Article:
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Author Archives:Ofir Ashman

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Watch Out for THIS Malicious Gift Card

 

When people imagine threat actors tricking victims into installing malware, the first thing that comes to mind is probably email phishing or typosquatted domains. These days, digital attack vectors are so easy to deploy that physical vectors may even get a chance to fly under the radar.

In a recent campaign uncovered by Trustwave, the criminal threat group FIN7 mailed USB drives serving an unknown malware strain disguised as a free Best Buy gift card offering. The letter mailed with the USB drive states that the retail giant is sending out gift cards to its loyal customers, and the gifted credit can be used to buy products from a specific list that is found on the enclosed USB stick.

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5 Ways Attackers Can Hack Your Email Account

 

When security personnel think of email attacks, usually the first word that comes to mind is “phishing." While phishing is a very common (and sadly, very successful) attack vector, many threat actors take a different approach to gaining access to victims’ accounts. Breaching an email mailbox is a critical first step, creating a doorway to endless exploitation possibilities.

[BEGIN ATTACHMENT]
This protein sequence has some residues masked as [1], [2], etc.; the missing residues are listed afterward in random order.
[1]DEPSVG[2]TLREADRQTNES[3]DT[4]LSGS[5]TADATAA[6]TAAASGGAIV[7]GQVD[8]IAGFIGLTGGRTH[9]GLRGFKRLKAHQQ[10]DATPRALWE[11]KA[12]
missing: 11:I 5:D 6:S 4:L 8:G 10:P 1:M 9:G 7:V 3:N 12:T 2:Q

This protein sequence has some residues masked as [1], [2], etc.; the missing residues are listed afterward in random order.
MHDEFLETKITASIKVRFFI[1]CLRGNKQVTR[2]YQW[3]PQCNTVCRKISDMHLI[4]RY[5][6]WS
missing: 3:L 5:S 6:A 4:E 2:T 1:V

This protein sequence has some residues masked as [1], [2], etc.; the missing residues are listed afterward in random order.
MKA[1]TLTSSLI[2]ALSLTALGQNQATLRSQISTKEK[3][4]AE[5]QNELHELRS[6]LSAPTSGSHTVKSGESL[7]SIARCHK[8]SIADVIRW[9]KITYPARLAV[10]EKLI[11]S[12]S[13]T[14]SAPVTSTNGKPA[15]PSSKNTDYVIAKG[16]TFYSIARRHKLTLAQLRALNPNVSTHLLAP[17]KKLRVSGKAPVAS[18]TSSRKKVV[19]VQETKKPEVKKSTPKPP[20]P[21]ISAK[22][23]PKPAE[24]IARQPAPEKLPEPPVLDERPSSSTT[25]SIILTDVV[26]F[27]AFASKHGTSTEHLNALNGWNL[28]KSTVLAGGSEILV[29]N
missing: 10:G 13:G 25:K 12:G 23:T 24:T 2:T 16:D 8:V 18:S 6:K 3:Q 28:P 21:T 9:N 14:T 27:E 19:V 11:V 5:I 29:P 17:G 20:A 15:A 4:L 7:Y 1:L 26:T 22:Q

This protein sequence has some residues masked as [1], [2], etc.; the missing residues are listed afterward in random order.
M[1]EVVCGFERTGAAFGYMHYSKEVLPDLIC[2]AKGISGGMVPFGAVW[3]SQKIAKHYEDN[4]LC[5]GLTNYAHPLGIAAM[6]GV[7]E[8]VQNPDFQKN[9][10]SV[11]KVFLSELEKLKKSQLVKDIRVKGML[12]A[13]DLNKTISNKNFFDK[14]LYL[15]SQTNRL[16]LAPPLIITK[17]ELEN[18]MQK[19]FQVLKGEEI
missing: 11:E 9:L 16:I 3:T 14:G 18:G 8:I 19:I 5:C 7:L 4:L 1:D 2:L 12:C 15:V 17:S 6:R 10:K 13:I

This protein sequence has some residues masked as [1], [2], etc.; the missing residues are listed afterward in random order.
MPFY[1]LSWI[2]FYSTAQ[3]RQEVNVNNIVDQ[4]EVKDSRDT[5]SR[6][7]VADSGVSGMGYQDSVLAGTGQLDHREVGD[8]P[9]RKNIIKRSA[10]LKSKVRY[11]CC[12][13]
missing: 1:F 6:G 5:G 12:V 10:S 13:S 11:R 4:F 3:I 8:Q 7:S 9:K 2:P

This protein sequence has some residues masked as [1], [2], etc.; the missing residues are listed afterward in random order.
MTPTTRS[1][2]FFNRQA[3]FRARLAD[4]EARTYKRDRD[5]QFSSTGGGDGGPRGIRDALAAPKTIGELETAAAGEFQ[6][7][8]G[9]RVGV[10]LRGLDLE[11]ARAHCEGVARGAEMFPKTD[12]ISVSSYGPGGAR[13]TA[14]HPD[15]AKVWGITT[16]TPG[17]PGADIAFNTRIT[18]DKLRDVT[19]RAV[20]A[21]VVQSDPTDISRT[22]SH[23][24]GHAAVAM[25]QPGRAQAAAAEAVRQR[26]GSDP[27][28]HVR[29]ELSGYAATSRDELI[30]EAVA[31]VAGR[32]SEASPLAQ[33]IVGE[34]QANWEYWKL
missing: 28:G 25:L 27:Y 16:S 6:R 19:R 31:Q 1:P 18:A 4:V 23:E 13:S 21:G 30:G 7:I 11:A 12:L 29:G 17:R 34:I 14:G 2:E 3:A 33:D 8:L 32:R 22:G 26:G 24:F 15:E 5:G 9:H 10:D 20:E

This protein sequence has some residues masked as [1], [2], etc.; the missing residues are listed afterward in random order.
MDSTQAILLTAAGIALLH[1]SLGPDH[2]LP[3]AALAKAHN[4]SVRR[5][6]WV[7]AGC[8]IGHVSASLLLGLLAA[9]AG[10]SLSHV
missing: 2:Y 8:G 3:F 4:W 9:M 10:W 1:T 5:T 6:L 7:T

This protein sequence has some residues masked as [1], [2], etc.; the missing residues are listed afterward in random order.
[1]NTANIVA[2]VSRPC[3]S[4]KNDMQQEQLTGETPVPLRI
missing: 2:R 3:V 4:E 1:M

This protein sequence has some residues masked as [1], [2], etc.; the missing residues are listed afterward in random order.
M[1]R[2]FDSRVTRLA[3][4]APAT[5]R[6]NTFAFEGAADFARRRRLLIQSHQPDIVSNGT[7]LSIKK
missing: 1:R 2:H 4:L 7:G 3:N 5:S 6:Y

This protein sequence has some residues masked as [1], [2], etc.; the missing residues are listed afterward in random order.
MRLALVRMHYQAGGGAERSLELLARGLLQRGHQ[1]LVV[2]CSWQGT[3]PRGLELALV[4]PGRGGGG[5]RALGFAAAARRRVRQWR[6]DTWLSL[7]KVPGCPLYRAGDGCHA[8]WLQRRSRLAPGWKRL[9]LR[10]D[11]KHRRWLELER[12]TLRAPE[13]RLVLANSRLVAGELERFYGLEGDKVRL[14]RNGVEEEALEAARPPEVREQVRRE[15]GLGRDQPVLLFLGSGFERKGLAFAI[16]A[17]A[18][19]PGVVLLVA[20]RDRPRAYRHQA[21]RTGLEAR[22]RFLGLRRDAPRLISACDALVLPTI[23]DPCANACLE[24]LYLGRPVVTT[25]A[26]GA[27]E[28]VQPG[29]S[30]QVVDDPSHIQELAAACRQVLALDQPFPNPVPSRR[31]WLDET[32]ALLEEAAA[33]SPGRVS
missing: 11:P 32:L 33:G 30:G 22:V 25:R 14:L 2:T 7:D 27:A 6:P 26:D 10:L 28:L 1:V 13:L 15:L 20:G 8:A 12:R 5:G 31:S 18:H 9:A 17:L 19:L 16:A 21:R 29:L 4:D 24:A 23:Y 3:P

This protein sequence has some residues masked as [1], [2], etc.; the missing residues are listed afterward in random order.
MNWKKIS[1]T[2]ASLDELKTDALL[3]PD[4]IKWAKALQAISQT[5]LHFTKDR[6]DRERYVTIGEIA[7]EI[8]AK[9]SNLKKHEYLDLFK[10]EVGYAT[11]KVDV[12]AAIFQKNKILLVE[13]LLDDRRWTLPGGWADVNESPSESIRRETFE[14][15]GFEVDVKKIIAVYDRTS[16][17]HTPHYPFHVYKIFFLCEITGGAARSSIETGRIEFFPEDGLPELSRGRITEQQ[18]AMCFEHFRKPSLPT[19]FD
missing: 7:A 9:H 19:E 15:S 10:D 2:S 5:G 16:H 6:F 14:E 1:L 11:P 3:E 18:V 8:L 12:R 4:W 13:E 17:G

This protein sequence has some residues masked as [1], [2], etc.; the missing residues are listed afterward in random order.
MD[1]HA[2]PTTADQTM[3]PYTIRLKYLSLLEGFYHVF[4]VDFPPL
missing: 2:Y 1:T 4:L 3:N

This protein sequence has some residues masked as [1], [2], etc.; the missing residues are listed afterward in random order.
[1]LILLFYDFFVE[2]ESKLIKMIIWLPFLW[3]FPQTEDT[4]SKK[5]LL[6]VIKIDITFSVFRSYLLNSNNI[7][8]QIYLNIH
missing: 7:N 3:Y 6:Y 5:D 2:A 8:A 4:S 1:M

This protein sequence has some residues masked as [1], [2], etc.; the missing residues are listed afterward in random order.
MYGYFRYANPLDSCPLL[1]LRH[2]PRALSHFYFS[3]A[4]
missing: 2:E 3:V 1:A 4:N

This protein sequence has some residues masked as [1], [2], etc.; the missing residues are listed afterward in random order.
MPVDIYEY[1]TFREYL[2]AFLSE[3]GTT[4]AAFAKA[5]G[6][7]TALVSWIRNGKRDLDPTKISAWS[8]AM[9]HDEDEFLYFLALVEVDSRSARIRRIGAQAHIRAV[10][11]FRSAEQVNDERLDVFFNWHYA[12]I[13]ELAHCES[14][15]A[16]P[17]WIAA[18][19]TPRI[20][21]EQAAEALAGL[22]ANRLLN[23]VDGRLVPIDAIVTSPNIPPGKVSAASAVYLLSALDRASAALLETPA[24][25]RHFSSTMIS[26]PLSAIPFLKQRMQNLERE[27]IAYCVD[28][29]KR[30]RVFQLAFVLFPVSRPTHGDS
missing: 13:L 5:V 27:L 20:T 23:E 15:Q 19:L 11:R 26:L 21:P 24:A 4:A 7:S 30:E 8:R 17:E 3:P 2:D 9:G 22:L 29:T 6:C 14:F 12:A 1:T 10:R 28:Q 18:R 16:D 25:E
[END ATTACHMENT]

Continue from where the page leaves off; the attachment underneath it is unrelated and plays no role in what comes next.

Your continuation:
In this blog post, we will outline five different ways that cyber attackers can breach your email account and steal personal information.

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Cyberattackers Exploit Coronavirus Frenzy in Phishing Email Campaign

 

With the Coronavirus death toll constantly on the rise, people are becoming more and more panicked. It seems that almost everyone these days is thirsty for any information they can get on how to avoid the deadly virus, creating a tremendous opportunity for cyber attackers to exploit these fears and steal personal information and credentials.

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Why Email Is Such a Dangerous Platform (And How to Protect Yourself)

Malicious emails are one of the cyber realm’s most widespread epidemics. Over 215 billion business and consumer emails are received daily, and with such an overwhelming flow of emails arises a very attractive opportunity for threat actors to easily penetrate victims’ online activity and lure them in to giving up credentials, downloading malware and more. According to the Symantec Internet Threat Security Report, one out of 412 emails contains a malware attack.

Although it seems as though cyber awareness is somewhat increasing due to the attempt to keep up with rapid advances in attack techniques, preying on human error continues to be extremely rewarding for threat actors. In retrospect, many email attack victims are dumbfounded when they realize that the email they so willingly acted upon is quite obviously suspicious upon second look. On top of that are highly thought out, sometimes tailored malicious emails, which do not even alert relatively cyber-aware people.